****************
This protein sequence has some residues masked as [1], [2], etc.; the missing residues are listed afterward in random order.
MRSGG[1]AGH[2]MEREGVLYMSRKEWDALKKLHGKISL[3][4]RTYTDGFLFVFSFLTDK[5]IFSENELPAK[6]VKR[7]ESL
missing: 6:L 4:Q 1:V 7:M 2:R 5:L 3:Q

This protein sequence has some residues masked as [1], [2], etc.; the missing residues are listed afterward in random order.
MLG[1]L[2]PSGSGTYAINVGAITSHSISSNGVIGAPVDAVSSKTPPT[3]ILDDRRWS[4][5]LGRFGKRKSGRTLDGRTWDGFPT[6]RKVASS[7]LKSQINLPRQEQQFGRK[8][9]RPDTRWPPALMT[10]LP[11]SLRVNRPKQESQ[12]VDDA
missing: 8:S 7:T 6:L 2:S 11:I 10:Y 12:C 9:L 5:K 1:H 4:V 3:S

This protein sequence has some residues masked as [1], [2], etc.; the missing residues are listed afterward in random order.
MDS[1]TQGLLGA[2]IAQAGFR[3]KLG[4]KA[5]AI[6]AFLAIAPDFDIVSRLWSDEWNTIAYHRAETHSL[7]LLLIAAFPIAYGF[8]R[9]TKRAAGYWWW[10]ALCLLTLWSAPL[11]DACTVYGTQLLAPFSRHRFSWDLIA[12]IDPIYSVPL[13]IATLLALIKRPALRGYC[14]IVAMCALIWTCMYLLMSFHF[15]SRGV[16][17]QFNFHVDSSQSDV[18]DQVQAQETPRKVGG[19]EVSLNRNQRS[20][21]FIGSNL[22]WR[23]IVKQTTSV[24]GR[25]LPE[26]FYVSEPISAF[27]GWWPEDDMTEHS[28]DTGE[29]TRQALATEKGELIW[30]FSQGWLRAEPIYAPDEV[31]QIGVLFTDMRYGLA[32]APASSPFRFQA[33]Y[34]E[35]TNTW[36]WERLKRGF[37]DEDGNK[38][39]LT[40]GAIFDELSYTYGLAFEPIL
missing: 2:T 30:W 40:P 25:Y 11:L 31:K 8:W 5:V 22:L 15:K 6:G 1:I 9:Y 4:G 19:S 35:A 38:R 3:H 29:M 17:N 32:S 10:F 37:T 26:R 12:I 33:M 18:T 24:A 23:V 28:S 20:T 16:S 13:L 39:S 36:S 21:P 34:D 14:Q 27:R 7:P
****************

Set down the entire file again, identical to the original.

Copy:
This protein sequence has some residues masked as [1], [2], etc.; the missing residues are listed afterward in random order.
MRSGG[1]AGH[2]MEREGVLYMSRKEWDALKKLHGKISL[3][4]RTYTDGFLFVFSFLTDK[5]IFSENELPAK[6]VKR[7]ESL
missing: 6:L 4:Q 1:V 7:M 2:R 5:L 3:Q

This protein sequence has some residues masked as [1], [2], etc.; the missing residues are listed afterward in random order.
MLG[1]L[2]PSGSGTYAINVGAITSHSISSNGVIGAPVDAVSSKTPPT[3]ILDDRRWS[4][5]LGRFGKRKSGRTLDGRTWDGFPT[6]RKVASS[7]LKSQINLPRQEQQFGRK[8][9]RPDTRWPPALMT[10]LP[11]SLRVNRPKQESQ[12]VDDA
missing: 8:S 7:T 6:L 2:S 11:I 10:Y 12:C 9:L 5:K 1:H 4:V 3:S

This protein sequence has some residues masked as [1], [2], etc.; the missing residues are listed afterward in random order.
MDS[1]TQGLLGA[2]IAQAGFR[3]KLG[4]KA[5]AI[6]AFLAIAPDFDIVSRLWSDEWNTIAYHRAETHSL[7]LLLIAAFPIAYGF[8]R[9]TKRAAGYWWW[10]ALCLLTLWSAPL[11]DACTVYGTQLLAPFSRHRFSWDLIA[12]IDPIYSVPL[13]IATLLALIKRPALRGYC[14]IVAMCALIWTCMYLLMSFHF[15]SRGV[16][17]QFNFHVDSSQSDV[18]DQVQAQETPRKVGG[19]EVSLNRNQRS[20][21]FIGSNL[22]WR[23]IVKQTTSV[24]GR[25]LPE[26]FYVSEPISAF[27]GWWPEDDMTEHS[28]DTGE[29]TRQALATEKGELIW[30]FSQGWLRAEPIYAPDEV[31]QIGVLFTDMRYGLA[32]APASSPFRFQA[33]Y[34]E[35]TNTW[36]WERLKRGF[37]DEDGNK[38][39]LT[40]GAIFDELSYTYGLAFEPIL
missing: 2:T 30:W 40:P 25:Y 11:L 31:K 8:W 5:V 22:L 15:K 6:G 1:I 9:Y 4:G 19:S 35:A 38:R 3:H 29:M 17:N 32:S 10:F 37:T 26:R 12:I 33:M 18:T 24:A 23:V 28:S 20:T 16:S 13:L 39:S 36:S 21:P 34:D 14:Q 27:R 7:P